Australia’s energy sector is evolving at a breakneck pace. But what will become of the communities that underpin it?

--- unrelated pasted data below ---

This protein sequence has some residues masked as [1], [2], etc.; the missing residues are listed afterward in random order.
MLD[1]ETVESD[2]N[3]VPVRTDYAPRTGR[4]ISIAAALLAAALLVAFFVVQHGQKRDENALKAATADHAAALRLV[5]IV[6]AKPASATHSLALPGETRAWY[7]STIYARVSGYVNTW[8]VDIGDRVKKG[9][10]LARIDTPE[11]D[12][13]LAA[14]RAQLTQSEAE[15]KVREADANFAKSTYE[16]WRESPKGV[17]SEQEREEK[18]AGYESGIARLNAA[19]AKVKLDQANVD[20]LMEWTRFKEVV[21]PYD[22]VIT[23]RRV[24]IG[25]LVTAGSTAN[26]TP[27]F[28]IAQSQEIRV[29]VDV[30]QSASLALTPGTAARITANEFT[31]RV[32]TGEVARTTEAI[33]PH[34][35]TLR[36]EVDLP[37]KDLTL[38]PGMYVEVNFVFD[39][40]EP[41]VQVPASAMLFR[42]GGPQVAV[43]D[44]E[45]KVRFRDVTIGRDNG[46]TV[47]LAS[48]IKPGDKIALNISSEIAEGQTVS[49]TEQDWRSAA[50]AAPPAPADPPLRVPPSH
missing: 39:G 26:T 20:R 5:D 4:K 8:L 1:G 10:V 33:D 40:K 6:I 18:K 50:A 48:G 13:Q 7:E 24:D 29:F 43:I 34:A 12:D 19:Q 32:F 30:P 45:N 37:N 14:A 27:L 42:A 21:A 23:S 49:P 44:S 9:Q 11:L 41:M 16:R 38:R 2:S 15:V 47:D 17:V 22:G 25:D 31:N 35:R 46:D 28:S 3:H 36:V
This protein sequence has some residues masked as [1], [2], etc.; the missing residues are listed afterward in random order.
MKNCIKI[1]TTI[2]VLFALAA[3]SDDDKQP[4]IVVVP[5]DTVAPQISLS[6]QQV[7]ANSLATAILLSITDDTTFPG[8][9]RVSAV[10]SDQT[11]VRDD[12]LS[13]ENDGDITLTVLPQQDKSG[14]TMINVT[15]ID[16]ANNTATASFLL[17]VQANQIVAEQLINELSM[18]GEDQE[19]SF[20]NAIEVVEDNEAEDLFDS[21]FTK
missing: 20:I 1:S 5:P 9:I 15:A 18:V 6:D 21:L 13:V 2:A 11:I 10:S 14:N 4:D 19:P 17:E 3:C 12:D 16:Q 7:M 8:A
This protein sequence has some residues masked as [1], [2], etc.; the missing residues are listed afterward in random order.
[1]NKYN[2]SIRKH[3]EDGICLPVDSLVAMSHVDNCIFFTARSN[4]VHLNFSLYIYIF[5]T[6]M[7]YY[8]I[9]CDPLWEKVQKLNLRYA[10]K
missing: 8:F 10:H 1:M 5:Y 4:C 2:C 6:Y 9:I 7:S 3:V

As you motor along the shores of Lake Macquarie, the twin chimneys of Eraring Power Station, 200m tall, are visible above the coastal scrub for many kilometres, like a pair of horns. And then you drive up and over a hill and the whole behemoth comes into view, sprawled over a great chunk of the valley. Everything about it is super-sized. The hall housing the four massive steam-driven turbines is 800m long; it’s so big that workers use bicycles to get around. The shed that adjoins it, housing the boiler furnaces, is 30 storeys high and ravenous. Coal is fed to it from nearby collieries. Each year these furnaces burn through more than six million tonnes of coal – in the summer peaks it devours the equivalent of a thousand truckloads a day. It’s thirsty work; a concrete canal, two kilometres long and flowing like a river in flood, draws in 11 billion litres of salt water each day from Lake Macquarie to cool the superheated steam. Megalitres of freshwater are turned into steam to drive the turbines. At times this plant, 120km north of Sydney, has supplied more than a quarter of NSW’s power. Australia has a couple of dozen coal-fired power stations – Eraring is the big daddy of them all. But soon these great furnaces will fizzle, the raging canal will run dry and the turbines will spin no more. It’ll all be demolished and, on this site, they’ll build a giant battery.